Why the Witchs Wit label needs to change
In the last two years, I have reclaimed and embraced my life as an artist, and discovered in the process that the art I create is sacred. Part of my journey led me across the paths of other women artists who create sacred art and how they use it to heal culture and community. (See my thesis Unearthing My Mother: Women Artists Healing Culture Through Sacred Art, 2010.) If there was one thing I learned from my journey it is that images have the power to change culture.
This is one of the reasons I am so deeply offended by the use of the image that Lost Abbey used on their Witchs Wit beer label. The image, which I will not show here, is of a woman being burned at the stake and is meant to depict the Burning Times from the Middle Ages. The image is one of violence, repression, and hate. Women were brutally tortured, raped, and murdered for being midwives and healers.
To use an image of hate to sell a beer is despicable. To use that image and attempt to justify it with a back label that explains the excesses is ignorant of the power of imagery. There is no justification for images of violence, repression, and hate.
One of my friends has written that perhaps this piece of art should be viewed as a great piece of art - one that albeit provokes controversy as many great pieces of art have done in the past. While I acknowledge that art has had that role and likely will again, I must question the complacency that I sense beneath this response, and behind the responses from Lost Abbey in which they attempt to justify the use of the art on this beer label.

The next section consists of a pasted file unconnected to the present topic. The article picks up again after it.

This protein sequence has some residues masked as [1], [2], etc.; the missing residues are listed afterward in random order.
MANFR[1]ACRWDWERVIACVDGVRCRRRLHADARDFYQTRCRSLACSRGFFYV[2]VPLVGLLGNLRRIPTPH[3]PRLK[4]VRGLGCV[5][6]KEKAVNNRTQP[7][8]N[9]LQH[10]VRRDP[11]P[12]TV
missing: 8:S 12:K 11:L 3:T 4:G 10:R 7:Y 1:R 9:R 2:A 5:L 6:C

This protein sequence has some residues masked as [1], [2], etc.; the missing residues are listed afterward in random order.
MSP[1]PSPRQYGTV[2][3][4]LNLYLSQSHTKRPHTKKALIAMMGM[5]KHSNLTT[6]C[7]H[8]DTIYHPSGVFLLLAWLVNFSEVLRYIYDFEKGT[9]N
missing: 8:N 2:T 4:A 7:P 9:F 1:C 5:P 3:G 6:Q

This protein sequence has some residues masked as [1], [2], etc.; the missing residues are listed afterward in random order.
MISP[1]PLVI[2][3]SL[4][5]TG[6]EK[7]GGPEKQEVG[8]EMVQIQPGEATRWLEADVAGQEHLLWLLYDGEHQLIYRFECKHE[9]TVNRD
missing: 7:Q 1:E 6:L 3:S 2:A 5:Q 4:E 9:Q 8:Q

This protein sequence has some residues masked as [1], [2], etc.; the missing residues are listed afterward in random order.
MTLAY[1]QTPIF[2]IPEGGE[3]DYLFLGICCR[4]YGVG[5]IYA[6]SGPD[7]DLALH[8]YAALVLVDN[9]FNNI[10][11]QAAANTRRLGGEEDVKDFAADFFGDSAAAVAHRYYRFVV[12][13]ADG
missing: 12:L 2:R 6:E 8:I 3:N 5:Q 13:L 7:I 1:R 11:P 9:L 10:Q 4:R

Is it really ok to use images of violence and hate on products to sell them? Is it really ok to propagate images that have the power of hate behind them for any reason? The numbers of women, children, and men murdered in the Burning Times even in the most conservative of estimates numbers in the hundreds of thousands. If we allow this image without protest, would we allow an image of slave in chains? A Jew in a gas chamber? These are violences on par with the Burning Times.
I believe we need to change our culture from one that obsesses on violence and hate to one that lives in connection and balance with our earth. Change it to a culture that says its not ok to bury a woman to her neck and stone her to death in front of her children. Change it to a culture that does not allow bullies to torment our children to the point of suicide. Change it to culture in which being named a witch does not mean you lose custody your children in a divorce.
Images have power. They stick in our minds. The Burning Times still echo in our culture today and Lost Abbey's use of this image is one example of that echo.
So, Lost Abbey, instead of showing a woman burning at the stake, why not show her being released and welcomed into the arms of her family? Why not show women healers from the middle ages being honored for their many contributions to culture?
CHANGE the image and you change the power behind the image.